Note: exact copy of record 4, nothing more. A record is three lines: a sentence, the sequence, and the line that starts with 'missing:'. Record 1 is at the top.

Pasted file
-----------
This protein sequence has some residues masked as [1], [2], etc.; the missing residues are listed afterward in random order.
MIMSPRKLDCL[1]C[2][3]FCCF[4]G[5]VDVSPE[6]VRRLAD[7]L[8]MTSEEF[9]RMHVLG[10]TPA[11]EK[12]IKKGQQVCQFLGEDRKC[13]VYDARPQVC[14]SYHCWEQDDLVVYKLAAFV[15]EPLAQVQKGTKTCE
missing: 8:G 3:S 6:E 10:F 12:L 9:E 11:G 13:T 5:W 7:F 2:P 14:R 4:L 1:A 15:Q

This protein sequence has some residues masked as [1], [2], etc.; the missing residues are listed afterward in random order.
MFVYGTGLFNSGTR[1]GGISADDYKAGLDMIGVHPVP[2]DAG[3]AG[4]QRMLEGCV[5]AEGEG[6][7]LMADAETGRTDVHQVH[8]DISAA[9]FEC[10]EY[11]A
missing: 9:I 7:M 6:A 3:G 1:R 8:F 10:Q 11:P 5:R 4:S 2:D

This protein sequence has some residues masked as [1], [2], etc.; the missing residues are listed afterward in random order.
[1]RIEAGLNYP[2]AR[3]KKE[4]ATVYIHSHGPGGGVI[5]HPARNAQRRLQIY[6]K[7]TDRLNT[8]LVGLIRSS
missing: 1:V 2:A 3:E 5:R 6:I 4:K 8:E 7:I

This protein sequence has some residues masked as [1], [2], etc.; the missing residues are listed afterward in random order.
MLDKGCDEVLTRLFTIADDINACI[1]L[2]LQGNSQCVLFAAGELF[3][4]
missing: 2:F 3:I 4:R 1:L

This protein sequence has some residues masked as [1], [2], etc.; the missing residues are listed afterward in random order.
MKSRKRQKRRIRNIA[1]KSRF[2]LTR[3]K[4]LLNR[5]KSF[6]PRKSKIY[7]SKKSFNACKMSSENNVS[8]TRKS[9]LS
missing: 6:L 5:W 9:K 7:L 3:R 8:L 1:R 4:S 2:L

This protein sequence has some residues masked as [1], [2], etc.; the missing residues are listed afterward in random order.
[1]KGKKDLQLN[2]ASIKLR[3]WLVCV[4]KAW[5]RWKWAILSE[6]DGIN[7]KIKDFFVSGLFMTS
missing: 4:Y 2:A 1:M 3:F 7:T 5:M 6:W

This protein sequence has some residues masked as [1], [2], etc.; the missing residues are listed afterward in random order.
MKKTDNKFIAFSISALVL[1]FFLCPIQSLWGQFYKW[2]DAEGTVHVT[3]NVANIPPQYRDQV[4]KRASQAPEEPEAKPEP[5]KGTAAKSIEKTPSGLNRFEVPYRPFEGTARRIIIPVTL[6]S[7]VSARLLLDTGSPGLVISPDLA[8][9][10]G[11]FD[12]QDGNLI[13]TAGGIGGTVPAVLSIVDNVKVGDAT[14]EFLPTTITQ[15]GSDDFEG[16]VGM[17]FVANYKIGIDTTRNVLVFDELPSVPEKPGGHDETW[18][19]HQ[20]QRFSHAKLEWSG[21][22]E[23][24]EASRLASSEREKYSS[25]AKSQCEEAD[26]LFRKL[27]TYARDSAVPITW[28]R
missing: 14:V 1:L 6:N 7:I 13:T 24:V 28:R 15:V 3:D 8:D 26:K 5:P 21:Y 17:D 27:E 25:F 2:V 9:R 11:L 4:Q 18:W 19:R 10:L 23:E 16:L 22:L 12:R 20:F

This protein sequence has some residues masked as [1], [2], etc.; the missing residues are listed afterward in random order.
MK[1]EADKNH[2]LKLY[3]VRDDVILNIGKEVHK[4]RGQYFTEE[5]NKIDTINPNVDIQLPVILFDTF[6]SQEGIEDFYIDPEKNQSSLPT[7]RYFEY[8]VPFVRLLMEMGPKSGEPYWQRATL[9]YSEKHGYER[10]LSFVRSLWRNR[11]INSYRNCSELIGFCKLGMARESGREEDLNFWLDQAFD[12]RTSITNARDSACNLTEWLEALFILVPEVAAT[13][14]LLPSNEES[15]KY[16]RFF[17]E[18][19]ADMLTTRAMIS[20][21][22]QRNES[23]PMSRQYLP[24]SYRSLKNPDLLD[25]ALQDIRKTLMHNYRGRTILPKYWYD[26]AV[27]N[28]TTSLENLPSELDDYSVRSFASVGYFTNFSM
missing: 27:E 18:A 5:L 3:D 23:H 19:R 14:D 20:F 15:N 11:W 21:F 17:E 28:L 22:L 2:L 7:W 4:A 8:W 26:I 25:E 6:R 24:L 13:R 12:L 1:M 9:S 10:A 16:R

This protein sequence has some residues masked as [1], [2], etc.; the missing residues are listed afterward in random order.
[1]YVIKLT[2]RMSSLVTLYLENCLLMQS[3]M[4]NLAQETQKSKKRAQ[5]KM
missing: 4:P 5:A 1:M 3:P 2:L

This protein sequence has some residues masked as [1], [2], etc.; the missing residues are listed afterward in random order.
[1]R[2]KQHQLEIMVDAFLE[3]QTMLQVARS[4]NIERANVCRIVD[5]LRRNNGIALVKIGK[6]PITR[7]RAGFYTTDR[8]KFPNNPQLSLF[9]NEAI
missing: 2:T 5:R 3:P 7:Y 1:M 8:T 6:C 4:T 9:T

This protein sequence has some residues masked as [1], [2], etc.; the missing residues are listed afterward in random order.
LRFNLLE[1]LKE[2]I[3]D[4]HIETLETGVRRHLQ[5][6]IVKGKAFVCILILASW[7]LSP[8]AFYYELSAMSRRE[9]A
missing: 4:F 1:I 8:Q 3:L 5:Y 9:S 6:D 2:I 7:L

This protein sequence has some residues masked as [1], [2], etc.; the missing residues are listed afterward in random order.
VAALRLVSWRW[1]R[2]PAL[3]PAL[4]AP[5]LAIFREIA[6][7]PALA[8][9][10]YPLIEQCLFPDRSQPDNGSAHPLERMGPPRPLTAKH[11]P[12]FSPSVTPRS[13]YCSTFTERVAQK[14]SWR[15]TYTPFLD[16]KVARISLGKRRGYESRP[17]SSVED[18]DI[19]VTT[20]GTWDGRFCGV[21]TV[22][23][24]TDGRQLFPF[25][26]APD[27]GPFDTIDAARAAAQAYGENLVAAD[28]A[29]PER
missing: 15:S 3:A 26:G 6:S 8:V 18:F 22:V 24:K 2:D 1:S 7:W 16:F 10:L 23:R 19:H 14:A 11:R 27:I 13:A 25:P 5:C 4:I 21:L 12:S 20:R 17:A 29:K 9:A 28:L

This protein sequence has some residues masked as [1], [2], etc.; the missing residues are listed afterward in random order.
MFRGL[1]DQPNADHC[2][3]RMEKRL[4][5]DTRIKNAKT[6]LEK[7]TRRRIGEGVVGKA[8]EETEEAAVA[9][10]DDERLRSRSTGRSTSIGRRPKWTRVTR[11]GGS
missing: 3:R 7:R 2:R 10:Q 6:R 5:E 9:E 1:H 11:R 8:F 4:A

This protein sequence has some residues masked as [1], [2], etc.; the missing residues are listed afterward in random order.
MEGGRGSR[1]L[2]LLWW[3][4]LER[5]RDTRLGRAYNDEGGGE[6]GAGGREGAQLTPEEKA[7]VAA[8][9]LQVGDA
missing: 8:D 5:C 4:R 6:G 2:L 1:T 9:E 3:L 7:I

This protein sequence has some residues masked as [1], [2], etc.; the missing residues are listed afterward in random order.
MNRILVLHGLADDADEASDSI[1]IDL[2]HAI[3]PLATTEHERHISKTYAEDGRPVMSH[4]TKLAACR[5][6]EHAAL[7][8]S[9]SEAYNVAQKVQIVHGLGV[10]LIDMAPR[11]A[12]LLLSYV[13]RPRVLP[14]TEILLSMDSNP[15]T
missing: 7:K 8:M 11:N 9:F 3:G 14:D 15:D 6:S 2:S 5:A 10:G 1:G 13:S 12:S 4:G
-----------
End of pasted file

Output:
This protein sequence has some residues masked as [1], [2], etc.; the missing residues are listed afterward in random order.
MLDKGCDEVLTRLFTIADDINACI[1]L[2]LQGNSQCVLFAAGELF[3][4]
missing: 2:F 3:I 4:R 1:L